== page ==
Our users who are playing the Deadfire beta have mostly good things to report. It's in much better shape than the first game's beta was. Although Obsidian seem to be longer committing to a release in March, perhaps the final game isn't far off. More information about the beta is available here.

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BattleTech Kickstarter Update #45: First Look at the Campaign

Preview - posted by Infinitron on Wed 15 November 2017, 21:48:00

Tags: BattleTech; Harebrained Schemes; Jordan Weisman; Mike McCain; Mitch Gitelman

In the first major BattleTech Kickstarter update since August, Harebrained Schemes offer us a long-awaited first look at the game's single-player campaign. There's a screenshot collection and a 25 minute video of one of the campaign missions, which involves the player's mercenary team helping out a group of independent prospectors against a mining corporation. The game has come a long way since the simple skirmish videos we saw earlier this year. Watch the video until the end for a nasty little twist.


The update also includes a brief production report from Mitch Gitelman:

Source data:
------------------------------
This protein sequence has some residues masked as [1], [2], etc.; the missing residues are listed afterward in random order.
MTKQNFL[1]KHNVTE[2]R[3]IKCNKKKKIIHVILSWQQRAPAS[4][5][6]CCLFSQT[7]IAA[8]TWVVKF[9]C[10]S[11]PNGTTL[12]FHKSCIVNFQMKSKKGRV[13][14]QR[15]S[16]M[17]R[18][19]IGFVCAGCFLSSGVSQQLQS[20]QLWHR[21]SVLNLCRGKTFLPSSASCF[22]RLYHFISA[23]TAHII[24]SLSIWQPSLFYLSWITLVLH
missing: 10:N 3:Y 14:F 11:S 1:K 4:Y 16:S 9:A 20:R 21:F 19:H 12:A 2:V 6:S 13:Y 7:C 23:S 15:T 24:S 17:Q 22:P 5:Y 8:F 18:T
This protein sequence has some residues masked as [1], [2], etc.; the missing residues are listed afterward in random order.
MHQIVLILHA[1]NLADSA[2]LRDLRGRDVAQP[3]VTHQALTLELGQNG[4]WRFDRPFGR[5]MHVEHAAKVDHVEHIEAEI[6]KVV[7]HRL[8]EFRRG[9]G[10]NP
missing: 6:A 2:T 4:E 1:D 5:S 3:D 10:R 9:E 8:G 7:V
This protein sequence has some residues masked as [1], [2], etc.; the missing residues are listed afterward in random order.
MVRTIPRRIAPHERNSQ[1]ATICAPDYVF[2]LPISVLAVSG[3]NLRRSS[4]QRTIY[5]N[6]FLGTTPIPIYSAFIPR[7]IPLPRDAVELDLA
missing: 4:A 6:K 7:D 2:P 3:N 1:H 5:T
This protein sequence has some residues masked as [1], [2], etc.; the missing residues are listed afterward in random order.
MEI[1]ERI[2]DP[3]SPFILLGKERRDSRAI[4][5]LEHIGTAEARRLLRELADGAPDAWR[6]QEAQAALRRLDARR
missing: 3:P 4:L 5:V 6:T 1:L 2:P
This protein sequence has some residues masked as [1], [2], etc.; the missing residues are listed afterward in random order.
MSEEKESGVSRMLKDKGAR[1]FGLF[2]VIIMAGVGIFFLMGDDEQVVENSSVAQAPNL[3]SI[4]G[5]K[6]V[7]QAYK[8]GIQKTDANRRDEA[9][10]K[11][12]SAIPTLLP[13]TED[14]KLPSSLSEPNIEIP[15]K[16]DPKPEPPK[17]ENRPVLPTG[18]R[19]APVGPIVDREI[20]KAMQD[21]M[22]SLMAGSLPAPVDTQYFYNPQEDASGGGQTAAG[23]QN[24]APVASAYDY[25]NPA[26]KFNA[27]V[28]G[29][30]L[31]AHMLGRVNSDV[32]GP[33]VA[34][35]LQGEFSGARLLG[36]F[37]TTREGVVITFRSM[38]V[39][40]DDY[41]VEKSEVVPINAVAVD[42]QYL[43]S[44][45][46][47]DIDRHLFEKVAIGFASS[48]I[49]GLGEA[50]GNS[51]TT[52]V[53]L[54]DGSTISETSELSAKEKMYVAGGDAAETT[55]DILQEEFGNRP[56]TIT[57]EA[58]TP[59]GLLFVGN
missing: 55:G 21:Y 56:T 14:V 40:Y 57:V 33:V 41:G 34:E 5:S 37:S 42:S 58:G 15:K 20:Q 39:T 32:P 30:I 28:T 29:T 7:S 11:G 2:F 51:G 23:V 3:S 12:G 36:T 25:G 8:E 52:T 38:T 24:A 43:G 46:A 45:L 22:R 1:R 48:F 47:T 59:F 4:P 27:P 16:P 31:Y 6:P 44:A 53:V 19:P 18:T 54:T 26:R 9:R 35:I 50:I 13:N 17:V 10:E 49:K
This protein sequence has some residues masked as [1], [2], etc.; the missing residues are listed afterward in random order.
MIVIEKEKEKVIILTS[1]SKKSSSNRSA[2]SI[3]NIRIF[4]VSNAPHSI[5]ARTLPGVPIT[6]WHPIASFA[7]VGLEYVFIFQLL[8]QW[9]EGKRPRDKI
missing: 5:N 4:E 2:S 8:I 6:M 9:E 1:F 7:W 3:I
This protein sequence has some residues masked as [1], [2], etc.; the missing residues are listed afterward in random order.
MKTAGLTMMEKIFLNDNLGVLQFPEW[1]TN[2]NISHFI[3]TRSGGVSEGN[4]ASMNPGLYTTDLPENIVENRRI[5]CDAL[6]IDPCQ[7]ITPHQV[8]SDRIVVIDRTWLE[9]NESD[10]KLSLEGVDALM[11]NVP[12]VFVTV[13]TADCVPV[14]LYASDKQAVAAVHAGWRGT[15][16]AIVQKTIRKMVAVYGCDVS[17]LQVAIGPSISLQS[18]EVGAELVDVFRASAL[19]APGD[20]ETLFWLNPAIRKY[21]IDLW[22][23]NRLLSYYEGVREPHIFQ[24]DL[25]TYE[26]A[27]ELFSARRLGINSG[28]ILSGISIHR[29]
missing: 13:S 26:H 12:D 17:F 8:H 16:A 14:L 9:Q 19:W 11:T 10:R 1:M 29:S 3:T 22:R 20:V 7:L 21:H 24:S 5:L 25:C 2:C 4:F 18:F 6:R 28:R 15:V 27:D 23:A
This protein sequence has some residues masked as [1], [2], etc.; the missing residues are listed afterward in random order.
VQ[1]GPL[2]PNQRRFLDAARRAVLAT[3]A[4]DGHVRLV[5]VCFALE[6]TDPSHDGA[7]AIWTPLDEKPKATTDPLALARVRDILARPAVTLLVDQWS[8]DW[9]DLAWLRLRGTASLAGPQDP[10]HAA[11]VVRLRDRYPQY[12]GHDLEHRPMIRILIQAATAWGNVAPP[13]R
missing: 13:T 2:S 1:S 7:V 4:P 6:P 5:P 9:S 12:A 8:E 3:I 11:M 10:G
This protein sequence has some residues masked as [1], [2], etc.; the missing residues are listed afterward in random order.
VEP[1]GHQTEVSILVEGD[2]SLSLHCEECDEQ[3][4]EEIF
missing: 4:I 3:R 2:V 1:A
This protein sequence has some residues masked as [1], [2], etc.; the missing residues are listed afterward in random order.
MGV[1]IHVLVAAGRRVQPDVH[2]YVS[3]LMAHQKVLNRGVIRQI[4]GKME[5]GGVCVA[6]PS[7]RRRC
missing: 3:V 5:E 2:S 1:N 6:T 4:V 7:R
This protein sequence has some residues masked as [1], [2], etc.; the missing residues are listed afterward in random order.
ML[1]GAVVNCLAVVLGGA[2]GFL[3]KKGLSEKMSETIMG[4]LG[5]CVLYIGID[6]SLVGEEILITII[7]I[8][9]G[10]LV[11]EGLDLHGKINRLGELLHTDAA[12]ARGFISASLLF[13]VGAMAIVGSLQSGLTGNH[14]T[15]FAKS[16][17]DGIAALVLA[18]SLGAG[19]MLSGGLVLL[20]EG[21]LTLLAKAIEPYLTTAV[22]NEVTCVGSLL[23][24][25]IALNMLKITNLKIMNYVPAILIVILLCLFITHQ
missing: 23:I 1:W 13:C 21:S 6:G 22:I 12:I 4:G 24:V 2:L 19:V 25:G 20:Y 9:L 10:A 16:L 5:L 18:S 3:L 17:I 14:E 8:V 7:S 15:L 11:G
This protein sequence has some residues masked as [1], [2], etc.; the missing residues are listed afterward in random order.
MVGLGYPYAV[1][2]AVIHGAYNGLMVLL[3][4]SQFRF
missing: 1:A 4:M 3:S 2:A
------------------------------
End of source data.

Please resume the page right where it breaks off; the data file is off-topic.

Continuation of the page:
Things are rolling around here! We have the entire singleplayer campaign and mercenary simulation fully assembled and now we’re working through the game chapter-by-chapter, screen-by-screen, feature-by-feature to get everything to a shippable level.

Most mornings, Mike (Game Director) leads playtests/critiques of BATTLETECH in our break room. He holds them in our break room so everyone on the team feels comfortable wandering in and hearing what’s being said. He and Kiva (Lead Designer) determine what they’re going to look at ahead of time and invite the people responsible for that section of the game to play together and collaborate on a plan for improving things. This visibility is key to improvement. When you’re in the thick of making a game, it can be challenging to step back and play it from an audience member’s point of view.

The whole team is methodically working through every part of the game to “up-level” it - missions are getting second and third drafts, designer-created maps are going through full art passes, temporary voice-overs are being replaced with professional actors in missions and cinematics, quiet missions are suddenly filled with dramatic music, and programmer-created interfaces are getting the full art and audio treatment.

It’s a ton of intense work and the whole team meets briefly for announcements and general direction every day before breaking up into small groups for tight communication and progress updates. After that, it’s heads-down for the rest of the day. We try to keep meetings to a minimum and if we have to have one, we do our best to keep it tight and action-oriented.

In addition to all of this, a few members of the team have been diligently progressing on our multiplayer network infrastructure, analyzing data and updating the Double-Secret Multiplayer Beta with important changes. Expect a separate update on that soon.